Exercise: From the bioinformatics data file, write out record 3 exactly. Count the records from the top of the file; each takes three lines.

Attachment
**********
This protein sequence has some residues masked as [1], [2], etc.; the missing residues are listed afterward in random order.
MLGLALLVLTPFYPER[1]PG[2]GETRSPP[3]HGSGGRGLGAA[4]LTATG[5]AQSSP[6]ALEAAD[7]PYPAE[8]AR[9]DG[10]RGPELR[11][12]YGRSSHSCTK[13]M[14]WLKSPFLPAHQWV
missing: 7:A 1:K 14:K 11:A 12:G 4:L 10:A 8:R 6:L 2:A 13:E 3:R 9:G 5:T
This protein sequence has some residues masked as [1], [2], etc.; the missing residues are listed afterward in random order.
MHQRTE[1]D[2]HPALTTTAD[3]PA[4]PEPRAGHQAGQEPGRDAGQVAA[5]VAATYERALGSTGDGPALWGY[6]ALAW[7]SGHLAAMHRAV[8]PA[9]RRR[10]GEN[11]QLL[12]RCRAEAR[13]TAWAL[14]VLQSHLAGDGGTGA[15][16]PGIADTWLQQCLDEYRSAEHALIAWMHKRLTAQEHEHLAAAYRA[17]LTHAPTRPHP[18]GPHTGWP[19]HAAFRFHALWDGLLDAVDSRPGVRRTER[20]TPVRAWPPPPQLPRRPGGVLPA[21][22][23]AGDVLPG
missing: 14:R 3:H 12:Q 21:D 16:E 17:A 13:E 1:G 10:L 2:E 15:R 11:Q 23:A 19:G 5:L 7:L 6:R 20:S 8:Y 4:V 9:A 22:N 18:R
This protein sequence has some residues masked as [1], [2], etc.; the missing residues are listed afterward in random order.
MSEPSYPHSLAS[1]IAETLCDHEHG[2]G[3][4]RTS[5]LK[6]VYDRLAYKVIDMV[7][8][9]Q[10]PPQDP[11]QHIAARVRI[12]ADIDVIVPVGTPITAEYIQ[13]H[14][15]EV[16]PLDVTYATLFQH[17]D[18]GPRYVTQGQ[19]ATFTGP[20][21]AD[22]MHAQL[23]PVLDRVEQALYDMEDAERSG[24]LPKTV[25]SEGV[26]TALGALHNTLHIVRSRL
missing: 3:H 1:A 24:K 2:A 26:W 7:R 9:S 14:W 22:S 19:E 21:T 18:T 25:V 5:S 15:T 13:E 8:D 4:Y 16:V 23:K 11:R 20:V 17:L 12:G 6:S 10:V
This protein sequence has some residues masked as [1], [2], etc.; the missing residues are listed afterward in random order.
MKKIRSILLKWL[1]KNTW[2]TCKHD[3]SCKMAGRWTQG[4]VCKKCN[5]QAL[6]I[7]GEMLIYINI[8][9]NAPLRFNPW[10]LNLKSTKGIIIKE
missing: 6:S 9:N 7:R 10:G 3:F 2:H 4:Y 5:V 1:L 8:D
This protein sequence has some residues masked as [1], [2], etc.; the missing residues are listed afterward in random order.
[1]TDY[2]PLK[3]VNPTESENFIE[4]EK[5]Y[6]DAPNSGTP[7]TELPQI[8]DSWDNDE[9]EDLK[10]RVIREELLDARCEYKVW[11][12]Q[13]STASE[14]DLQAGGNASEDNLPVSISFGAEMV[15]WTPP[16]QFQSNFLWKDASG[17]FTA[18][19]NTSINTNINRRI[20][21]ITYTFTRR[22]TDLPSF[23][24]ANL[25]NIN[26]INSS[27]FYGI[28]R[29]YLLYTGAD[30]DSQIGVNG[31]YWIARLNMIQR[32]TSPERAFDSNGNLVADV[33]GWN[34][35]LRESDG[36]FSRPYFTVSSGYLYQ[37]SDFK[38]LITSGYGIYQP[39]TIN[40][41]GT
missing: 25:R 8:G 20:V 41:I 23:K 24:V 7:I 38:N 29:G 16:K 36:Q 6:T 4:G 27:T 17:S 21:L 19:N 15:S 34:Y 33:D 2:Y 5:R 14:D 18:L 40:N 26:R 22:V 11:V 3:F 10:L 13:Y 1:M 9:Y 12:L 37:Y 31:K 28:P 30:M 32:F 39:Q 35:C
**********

This protein sequence has some residues masked as [1], [2], etc.; the missing residues are listed afterward in random order.
MSEPSYPHSLAS[1]IAETLCDHEHG[2]G[3][4]RTS[5]LK[6]VYDRLAYKVIDMV[7][8][9]Q[10]PPQDP[11]QHIAARVRI[12]ADIDVIVPVGTPITAEYIQ[13]H[14][15]EV[16]PLDVTYATLFQH[17]D[18]GPRYVTQGQ[19]ATFTGP[20][21]AD[22]MHAQL[23]PVLDRVEQALYDMEDAERSG[24]LPKTV[25]SEGV[26]TALGALHNTLHIVRSRL
missing: 3:H 1:A 24:K 2:A 26:W 7:R 9:S 14:W 22:S 19:E 21:T 18:T 25:V 5:S 15:T 13:E 8:D 4:Y 16:V 23:K 11:R 20:V 17:L 12:G 6:S 10:V